or 'lethargy and laziness', constitute the 3rd of the 5 hindrances
nīvarana. They may or may not, be associated
with greedy consciousness see: Tab. 23.
25, 27, 29 and II.
Thinking: understanding based on: cintāmayapaññā
Thiti-bhāgiya-paññā: 'static morality,
static concentration, static understanding'; see:
thought, Thought-conception: s.
Thought: Right: sammā-sankappa
Ties: the 4: gantha
Ti-lakkhana: the '3 charactcristies of existence',
or signata, are impermanency anicca,
suffcring or misery
dukkha see: sacca, dukkhatā no-self
Whether Perfect Ones appear in the world, or whether Perfect Ones do not
appear in the world, it still remains a firm condition, an immutable fact and
fixed law: that all constructions are impermanent, that all constructions are
subject to suffering, that everything is without a self''
A. III, 134.
What do you think, o Bhikkhus: Is materiality
rūpa permanent or impermanent? - Impermanent,
o Venerable One. - Are feeling vedanā
perception saññā mental constructions
sankhāra and consciousness
viññāna permanent or impermanent? - Impermanent,
o Venerable One.
But that which is impermanent, is it something pleasant or painful? - It
is painful, o Venerable One.
But, of what is impermanent, painful and subject to change, could it be
rightly said, 'This belongs to me, this am I, this is my ego'? - No, Venerable
'I'herefore, whatever there is of materiality, feeling, perception, mental
constructions and consciousness, whether past, present or future, one's own
or external, gross or subtle, lofty or low, far or near, of all these things
one should understand, according to reality and true understanding: 'This does not
belong to me, this am I not, this is not my ego'S.
In one who understands eye, ear, nose, tongue, body and all the remaining
constructions as impermanent, painful and no-self, in him the mental chains
samyojana are dissolved;
S. XXXV, 53.
It is the full comprehension of the 3 characteristics by direct meditative
experience which constitutes liberating insight. About their relation to the
three gateways ot liberation', see: vimokkha
For further details, see: anicca, dukkha, anattā, vipassanā.
Literature: The Three Signata, by Prof. O. H. de
20. - The Three Basic Facts
of Existence: I-III WHEEL
Vis.M XX, 13ff. 18ff; XXI, 47f, 67f.
Ti-pitaka: ' The Three Baskets', is the name
for the 3 main divisions of the Pāli Canon: the Basket of Discipline Vinaya
Pitaka, the Basket of Discourses Sutta Pitaka and the Basket ot Philosophy
Tiracchāna-kathā: 'low talk', lit. 'beastly
talk', is the name in the sutta-texts for the following:;Talk about kings and
robbers, ministers and armies, danger and war, eating and drinking, clothes
and dwellings, garlands and scents, relations, chariots, villages and markets,
towns and districts, women and heroes, street talks, talks by the well, talk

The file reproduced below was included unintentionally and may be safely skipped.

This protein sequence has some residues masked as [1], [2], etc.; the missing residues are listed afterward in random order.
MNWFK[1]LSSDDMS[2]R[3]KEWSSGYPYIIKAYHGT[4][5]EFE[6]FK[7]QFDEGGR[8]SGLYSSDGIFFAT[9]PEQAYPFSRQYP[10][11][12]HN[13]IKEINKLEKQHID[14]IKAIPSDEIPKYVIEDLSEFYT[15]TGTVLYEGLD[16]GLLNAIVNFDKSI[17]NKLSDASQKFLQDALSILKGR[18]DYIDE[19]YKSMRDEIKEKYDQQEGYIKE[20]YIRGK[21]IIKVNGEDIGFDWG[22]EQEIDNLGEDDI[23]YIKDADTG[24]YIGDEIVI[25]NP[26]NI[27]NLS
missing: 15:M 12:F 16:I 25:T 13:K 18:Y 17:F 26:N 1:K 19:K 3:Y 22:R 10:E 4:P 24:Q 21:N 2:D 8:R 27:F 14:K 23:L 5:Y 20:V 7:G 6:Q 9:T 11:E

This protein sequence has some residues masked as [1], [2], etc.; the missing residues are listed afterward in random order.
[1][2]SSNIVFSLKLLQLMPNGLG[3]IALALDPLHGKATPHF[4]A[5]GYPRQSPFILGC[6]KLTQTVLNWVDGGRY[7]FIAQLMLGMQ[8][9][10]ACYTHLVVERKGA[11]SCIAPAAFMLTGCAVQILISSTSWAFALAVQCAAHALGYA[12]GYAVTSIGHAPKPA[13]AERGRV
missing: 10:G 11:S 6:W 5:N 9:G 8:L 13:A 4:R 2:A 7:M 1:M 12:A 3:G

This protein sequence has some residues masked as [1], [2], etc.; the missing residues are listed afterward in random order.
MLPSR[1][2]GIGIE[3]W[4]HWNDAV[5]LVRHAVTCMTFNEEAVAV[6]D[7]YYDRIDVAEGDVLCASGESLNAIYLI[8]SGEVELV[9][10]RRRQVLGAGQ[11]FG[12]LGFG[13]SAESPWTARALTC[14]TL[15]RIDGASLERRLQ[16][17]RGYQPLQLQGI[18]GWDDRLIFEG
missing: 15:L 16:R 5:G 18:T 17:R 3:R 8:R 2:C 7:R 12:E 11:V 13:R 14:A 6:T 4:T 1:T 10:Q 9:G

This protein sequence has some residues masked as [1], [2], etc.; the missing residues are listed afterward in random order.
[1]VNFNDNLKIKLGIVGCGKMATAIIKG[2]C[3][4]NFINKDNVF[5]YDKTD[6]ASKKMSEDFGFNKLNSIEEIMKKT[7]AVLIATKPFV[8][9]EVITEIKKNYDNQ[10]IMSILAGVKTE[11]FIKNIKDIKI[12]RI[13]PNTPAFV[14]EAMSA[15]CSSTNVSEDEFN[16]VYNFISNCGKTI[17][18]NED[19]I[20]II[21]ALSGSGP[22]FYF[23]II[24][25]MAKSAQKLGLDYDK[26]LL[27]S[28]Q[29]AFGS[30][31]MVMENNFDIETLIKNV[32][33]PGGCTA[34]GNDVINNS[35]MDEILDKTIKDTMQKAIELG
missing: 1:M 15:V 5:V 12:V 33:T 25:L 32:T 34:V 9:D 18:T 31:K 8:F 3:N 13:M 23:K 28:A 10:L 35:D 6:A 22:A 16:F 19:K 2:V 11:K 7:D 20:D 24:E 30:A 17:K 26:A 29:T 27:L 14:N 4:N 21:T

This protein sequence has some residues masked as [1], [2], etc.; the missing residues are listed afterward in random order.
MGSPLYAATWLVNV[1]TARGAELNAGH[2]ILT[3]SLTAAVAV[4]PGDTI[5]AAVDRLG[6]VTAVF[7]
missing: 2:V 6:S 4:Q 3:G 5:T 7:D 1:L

about those departed in days gone by, tittle-tattle, talks about world and
sea, about gain and loss; A.X, 69 etc..
In the commentaries 4 further kinds are enumerated, thus bringing the number
to 32, as mostly counted, namely: talk about sense-enjoyment, self-mortification,
eternity and self-annihilation.
Tiracchāna-yoni: 'animal womb'; birth
as animal. The animal kingdom belongs to the sense-world see:
loka is one of the 4 lower worlds see:
apāya and one of the 3 woeful courses of
existence see: gati
Tīrana-pariññā: 'full understanding by
investigating'; see: pariññā.
Ti-ratana: 'Three Jewels' or Three Gems, which
by all Buddhists are revered as the most venerable things, are the Buddha,
the Dhamma and the Noble Sangha.' i.e.: the Enlightened One; the law of deliverance
discovered, realized and proclaimed by him; and the Community of Noble Disciples
and those who live in accordance with the Law. - The contemplations of the
3 Jewels belong to the 10 contemplations anussati.
Ti-sarana: 'Threefold Refuge', in which every
faithful adherent of the Buddha puts his whole trust, consists in the Buddha,
the Dhamma and the Sangha see: prec..
The Buddha, or Enlightened One, is the teacher who by himself has discovered,
realized and proclaimed to the world the law of deliverance. The Dhamma is
the law of deliverance. The Sangha is the community of the disciples, who have
realized or are striving to realize the law of deliverance.
The 3-fold Refuge in Pāli, by the uttering of which one may also outwardly
profess one's faith, is still the same as in the Buddha's time, namely:
Buddham saranam gacchāmi
Dhammam saranam gacchāmi
Sangham saranam gacchāmi
I take refuge in the Buddha!
I take refuge in the Dhamma!
I take refuge in the Sangha!
Literature: The Threefold Refuge by Nyanaponika Thera
76. - Devotion in Buddhism
18. Going for Refuge, by
Bhikkhu Bodhi WHEEL
- Khp. Tr. pp. 4ff.
Titthāyatana: the 3 'articles of heretical
belief'. which in A. III, 61 are declared
as leading to inactivity, are: 1 the belief that all happiness and woe are
produced through former kamma prenatal actions; see: kamma; 2 that everything
is uncaused; 3 that everything is created by God.
1 is the teaching of Niggantha-Nāthaputta, the leader of the Nigganthas,
the modern Jains. The fault with this doctrine is that it does not account
for that happiness and woe which either are the result of the present life's
good or bad action, or are associated with the corresponding action. 2 is the
doctrine of Makkhali Gosāla; see: ditthi
According to the above 3 doctrines, man is not responsible for his actions,
so that all moral exertions become useless.
Laziness: thīna, see: thīna-middha
Training: the 3-fold:
sikkhā - The steps of:
Tranquillity: of mind: see:
bojjhanga- 'One who has taken t.
as his vehicle': samathayānika
Tranquilisation: Overcoming of defilements
by way of: see: pahāna
Transference of merit:
Transconstruction: power of: see:
Treasures: the 7: see:
Tree: Living under a tree is one of the ascetical
Truths: the 4 Noble:
sacca- 2-fold knowledge of the t.;
Turning away: contemplation of the: vivattanupassanā
Tusita: a class of divine beings in the sense-plane;
see: deva 1.